While research has consistently demonstrated that individuals with neurologic injuries use a simplified control strategy compared to unimpaired individuals during locomotion [5, 12, 24, 26, 46], we found minimal changes in synergies after treatment. Although there was a small, but significant, increase in tVAF1 for BTA and SDR treatment groups, this change was in the opposite direction than desired: tVAF1 increased, creating a larger gap between the children with CP and TD peers. Both BTA and SDR treatments block or inhibit signals in the nervous system, potentially explaining this reduction in synergy complexity. In prior conference proceedings, van der Krogt and colleagues (2016) similarly reported a trend toward increasing tVAF1 after BTA, while Oudenhoven (2016) found no significant changes in tVAF1 following SDR. In all cases, the average change in tVAF1 has been less than 2%, suggesting minimal changes after treatment in CP [27, 28]. Moreover, a post-hoc analysis of the data found an average range in tVAF1 of 2.8% between trials within a session, roughly 1.5 times larger than the changes after SDR. Number of synergies (N90) demonstrated a similar trend of minimal changes. Although N90 changed after treatment for 41% of individuals, there were no significant changes for any treatment group. Rather these changes demonstrate that the number of synergies, an ordinal measure, may be inappropriate to evaluate changes in synergy complexity. For example, if an individual has a tVAFn of 89% at one visit and 90% at another visit, their number of synergies would change despite only a small change in tVAFn. While both measures suggest minimal changes in synergy complexity after treatment in CP, we prefer to use tVAF versus N90 for greater granularity.

Synergy weights did not change after treatment, suggesting that similar groups of muscles were activated together. Synergy activations did change after SDR only, but again they were less similar to TD peers. Across all treatments, improvements in gait after treatment were only associated with changes in synergy activation that became more similar to TD peers. These findings highlight that even if coordination (i.e., which muscles are being activated together) stays constant after treatment, changing patterns of recruitment (i.e., synergy activations) can lead to improvements in gait. The importance of synergy activations was also demonstrated by Routson and colleagues (2013), who found that synergy activations, especially plantarflexor timing (synergy C2), were associated with improvements in kinematics and walking speed.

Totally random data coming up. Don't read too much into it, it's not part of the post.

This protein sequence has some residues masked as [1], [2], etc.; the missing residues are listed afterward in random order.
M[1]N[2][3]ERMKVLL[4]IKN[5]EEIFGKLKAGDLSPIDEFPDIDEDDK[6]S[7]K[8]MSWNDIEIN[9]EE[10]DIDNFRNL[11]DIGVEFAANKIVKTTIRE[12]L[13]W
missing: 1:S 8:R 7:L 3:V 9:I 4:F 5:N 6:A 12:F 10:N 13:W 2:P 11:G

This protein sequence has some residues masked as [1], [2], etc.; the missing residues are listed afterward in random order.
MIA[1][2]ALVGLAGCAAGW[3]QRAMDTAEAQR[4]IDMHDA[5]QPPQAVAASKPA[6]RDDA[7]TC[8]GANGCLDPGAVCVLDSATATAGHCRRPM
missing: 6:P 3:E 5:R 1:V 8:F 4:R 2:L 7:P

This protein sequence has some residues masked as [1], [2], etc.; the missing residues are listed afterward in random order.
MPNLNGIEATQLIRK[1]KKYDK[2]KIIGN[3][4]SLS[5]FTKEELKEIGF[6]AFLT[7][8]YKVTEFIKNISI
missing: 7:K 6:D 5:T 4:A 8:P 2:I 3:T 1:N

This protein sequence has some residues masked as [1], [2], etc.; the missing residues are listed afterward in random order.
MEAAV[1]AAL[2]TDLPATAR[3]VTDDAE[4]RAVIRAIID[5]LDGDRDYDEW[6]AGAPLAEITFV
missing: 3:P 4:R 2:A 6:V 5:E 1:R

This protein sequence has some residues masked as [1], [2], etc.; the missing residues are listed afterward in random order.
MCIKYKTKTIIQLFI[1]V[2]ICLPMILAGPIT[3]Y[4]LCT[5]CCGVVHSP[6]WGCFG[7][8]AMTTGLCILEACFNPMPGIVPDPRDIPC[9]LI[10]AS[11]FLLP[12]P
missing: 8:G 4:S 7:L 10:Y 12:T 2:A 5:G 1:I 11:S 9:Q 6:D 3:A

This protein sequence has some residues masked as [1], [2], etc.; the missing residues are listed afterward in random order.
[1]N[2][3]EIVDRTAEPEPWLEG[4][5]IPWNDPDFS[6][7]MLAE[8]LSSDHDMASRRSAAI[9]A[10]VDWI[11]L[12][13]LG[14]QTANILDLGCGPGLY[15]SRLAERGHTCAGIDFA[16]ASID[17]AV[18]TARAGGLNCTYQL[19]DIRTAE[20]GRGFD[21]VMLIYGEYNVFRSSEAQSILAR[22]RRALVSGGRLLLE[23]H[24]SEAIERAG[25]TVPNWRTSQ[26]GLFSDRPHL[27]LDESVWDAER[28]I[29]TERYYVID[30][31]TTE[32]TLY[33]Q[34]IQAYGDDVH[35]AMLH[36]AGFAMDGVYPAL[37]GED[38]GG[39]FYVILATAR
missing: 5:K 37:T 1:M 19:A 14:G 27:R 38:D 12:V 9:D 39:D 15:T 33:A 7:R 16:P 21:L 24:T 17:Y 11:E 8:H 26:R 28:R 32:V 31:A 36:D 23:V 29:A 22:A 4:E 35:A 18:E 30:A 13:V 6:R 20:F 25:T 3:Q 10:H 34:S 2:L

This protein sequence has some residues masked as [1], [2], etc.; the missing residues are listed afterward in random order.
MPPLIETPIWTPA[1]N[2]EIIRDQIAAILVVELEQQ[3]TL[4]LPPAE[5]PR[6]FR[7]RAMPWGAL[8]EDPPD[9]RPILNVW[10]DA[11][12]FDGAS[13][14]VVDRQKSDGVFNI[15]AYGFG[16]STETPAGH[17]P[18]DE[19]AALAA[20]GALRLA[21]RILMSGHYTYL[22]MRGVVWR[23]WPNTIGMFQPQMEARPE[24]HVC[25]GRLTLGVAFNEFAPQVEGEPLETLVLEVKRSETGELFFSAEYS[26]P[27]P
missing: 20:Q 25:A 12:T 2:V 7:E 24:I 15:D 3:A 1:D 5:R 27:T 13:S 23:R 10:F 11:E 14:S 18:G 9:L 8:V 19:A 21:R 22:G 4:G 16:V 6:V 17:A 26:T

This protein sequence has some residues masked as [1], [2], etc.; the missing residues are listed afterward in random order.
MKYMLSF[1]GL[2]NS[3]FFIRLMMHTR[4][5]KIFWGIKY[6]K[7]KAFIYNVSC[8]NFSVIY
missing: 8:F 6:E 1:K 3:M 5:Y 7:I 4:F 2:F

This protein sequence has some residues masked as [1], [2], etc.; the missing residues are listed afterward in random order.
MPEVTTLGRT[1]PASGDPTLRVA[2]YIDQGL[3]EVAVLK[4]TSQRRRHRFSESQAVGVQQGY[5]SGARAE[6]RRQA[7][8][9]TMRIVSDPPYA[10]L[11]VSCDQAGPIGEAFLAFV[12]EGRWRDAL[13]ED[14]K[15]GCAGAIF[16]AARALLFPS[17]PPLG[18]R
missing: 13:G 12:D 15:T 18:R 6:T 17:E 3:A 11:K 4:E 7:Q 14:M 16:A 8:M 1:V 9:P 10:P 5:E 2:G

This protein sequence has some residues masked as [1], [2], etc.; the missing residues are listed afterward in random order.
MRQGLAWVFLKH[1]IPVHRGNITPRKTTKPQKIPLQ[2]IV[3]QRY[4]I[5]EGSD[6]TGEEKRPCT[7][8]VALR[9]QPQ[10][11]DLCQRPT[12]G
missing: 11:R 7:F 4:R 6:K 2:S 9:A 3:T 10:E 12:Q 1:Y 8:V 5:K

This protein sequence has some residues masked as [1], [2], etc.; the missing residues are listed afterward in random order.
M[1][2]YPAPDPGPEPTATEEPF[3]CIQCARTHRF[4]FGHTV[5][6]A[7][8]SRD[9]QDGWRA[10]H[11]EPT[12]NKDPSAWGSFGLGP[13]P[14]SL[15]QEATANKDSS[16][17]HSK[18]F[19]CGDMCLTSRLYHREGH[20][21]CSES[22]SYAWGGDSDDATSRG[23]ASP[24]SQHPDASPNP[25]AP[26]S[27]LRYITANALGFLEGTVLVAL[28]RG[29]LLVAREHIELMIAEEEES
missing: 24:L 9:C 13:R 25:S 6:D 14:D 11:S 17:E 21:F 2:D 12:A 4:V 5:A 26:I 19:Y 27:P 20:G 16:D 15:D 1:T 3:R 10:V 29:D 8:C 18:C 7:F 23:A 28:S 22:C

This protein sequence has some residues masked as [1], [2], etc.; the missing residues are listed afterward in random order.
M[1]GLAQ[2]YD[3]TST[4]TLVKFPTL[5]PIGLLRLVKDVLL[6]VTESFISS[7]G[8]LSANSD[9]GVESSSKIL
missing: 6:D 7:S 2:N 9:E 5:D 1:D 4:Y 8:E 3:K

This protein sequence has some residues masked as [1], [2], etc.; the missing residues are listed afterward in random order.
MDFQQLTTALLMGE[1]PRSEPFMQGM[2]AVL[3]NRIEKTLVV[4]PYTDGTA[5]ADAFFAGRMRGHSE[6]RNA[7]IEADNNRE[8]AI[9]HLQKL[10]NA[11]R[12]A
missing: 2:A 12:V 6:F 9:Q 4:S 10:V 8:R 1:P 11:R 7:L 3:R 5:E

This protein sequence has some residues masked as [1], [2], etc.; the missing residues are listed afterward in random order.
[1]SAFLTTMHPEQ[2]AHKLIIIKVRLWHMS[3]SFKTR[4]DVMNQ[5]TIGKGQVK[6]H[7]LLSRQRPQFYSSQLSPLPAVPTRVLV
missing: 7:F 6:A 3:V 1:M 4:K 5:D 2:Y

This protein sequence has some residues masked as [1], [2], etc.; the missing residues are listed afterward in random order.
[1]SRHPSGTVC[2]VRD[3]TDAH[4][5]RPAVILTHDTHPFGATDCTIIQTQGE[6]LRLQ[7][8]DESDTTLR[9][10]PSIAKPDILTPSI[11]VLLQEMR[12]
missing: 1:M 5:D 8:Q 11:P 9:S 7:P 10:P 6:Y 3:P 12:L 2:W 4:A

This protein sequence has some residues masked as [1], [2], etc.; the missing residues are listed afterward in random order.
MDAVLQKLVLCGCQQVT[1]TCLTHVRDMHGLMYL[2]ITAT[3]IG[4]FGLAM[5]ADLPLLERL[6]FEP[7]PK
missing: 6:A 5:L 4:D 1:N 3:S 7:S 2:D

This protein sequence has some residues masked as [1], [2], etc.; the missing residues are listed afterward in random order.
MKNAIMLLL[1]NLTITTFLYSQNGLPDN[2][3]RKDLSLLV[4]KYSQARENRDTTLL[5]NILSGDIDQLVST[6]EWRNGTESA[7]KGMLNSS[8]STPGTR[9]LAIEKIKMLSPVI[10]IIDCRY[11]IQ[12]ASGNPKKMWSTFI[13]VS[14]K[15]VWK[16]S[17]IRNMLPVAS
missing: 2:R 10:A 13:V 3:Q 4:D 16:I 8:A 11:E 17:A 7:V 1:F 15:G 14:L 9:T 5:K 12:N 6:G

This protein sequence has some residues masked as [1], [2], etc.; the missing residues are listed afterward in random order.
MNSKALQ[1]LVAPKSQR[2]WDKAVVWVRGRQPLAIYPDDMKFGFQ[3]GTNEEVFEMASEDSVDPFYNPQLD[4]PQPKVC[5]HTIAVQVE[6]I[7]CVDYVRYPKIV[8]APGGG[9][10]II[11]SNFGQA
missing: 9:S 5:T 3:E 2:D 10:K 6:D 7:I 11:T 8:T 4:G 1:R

The lack of changes in synergy composition contrasts with research in unimpaired adults, where highly trained individuals have been found to have altered synergies compared to novices [47,48,49]. Further, interventions such as powered exoskeletons have been shown to alter synergy weights and activations [50,51,52]. Whether future innovations in treatments such as feedback training [50, 53, 54], forced exploration of new movement patterns [55], or electrical stimulation of the spinal cord [56] can induce similar changes in synergies for individuals with CP remains unknown. However, children with CP have been shown to have synergies more similar to neonates or toddlers [4, 37], and the altered maturation process of the brain and descending pathways may limit neural plasticity [57]. A reduction in neural plasticity could explain the small changes in synergies observed in this study even after drastic surgeries and extensive rehabilitation. Understanding the plasticity and impacts of treatments specifically targeted at neural control represent an important area of future research in CP.

As a retrospective study, this research was limited by clinical protocols. Children in this study walked without assistive devices when possible, but we did not exclude children who used them. However, walkers and other assistive devices can alter biomechanics and muscle activity [58,59,60], and understanding the impact of assistance on synergy complexity and structure represents an important area for future research. Although synergies have been shown to be repeatable between days for both TD and CP individuals [3, 61], the amount of time before and after treatment varied. Participants received therapy per their individual treatment plans as part of the standard of care. Thus, observed changes in synergies are due to the treatments analyzed in this study, along with a combination of rehabilitation [24,25,26], growth, and development [4, 37]. While the EMG data used to analyze synergies included the large muscles commonly targeted with treatment, it is possible that there are greater changes in activations or synergies for muscles not evaluated with EMG recordings as part of standard clinical gait analysis. Similarly, the amount and quality of data varied between individuals and sessions. Prior research has shown that number of gait cycles can impact synergies, especially for small numbers of gait cycles [30]. Thus, we chose to use all available trials in our analysis, accounting for as much variability between gait cycles as possible. Missing data in some individuals necessitated the use of WNMF to calculate synergies, which could cause some changes in the synergy outputs. A post-hoc comparison between synergies calculated using the WNMF algorithm on sessions with complete data and the same sessions where data was omitted (up to 70% of one EMG channel and 30% of a second EMG channel, with non-overlapping portions) found an average change in tVAFn of < 1% for n = 1–5 synergies and an average cosine similarity > 0.95 for synergy weights and activations.